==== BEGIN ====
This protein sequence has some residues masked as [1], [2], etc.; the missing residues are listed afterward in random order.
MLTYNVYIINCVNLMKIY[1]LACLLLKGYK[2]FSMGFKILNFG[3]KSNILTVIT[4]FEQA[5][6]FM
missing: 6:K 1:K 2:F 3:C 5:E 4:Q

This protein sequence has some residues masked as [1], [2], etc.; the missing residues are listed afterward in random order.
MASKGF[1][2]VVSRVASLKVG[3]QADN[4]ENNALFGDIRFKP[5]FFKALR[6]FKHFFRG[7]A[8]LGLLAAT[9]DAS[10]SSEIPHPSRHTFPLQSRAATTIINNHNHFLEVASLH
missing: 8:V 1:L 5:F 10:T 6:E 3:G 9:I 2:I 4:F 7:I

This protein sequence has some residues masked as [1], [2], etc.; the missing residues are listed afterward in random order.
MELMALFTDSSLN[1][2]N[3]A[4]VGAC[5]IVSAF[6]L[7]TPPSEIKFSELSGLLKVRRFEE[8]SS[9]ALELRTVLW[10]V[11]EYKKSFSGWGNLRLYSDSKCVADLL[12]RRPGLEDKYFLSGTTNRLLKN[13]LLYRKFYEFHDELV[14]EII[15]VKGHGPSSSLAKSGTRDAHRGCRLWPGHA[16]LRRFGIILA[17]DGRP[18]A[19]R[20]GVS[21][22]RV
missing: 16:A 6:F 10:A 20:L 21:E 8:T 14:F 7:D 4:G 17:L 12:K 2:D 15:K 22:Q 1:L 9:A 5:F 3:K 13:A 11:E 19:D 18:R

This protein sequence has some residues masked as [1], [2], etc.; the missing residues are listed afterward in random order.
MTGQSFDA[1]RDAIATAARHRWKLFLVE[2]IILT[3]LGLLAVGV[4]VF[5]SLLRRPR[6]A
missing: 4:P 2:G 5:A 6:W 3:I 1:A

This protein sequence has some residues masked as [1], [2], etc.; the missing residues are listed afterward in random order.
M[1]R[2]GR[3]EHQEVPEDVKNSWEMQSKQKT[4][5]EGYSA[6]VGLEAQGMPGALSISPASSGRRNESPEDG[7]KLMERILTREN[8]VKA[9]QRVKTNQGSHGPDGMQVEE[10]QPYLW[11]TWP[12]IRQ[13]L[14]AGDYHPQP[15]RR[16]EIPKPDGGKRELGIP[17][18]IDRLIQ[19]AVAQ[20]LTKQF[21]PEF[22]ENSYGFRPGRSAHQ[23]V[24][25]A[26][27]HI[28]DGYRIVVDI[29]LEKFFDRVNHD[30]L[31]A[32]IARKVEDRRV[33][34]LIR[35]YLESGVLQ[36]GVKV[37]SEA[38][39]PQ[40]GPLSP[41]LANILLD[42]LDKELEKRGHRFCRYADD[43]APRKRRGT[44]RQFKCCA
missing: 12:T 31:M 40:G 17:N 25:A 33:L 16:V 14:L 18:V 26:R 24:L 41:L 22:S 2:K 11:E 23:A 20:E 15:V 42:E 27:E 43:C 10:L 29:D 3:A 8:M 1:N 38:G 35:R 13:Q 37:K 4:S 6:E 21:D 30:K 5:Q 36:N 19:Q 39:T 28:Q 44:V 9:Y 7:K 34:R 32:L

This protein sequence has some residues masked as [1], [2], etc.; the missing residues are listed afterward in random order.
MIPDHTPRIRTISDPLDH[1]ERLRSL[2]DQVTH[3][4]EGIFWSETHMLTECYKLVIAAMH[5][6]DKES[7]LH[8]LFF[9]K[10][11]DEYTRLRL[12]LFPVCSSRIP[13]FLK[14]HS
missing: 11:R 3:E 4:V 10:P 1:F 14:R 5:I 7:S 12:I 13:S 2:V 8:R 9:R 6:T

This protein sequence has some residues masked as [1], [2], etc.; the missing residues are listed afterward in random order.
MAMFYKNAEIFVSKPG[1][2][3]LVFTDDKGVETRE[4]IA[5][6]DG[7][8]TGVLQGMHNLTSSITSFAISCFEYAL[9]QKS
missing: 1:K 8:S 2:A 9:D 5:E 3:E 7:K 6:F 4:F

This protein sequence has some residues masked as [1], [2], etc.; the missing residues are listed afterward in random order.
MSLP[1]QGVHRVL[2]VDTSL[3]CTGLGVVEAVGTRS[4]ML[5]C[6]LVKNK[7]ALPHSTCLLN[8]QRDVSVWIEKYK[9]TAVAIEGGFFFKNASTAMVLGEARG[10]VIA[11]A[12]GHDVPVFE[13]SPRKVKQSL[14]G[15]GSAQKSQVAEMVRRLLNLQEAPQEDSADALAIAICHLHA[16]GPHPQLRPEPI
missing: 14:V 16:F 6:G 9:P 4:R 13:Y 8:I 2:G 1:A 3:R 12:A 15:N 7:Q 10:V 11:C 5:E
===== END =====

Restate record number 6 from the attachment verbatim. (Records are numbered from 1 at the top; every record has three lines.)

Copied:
This protein sequence has some residues masked as [1], [2], etc.; the missing residues are listed afterward in random order.
MIPDHTPRIRTISDPLDH[1]ERLRSL[2]DQVTH[3][4]EGIFWSETHMLTECYKLVIAAMH[5][6]DKES[7]LH[8]LFF[9]K[10][11]DEYTRLRL[12]LFPVCSSRIP[13]FLK[14]HS
missing: 11:R 3:E 4:V 10:P 1:F 14:R 5:I 7:S 12:I 13:S 2:V 8:R 9:R 6:T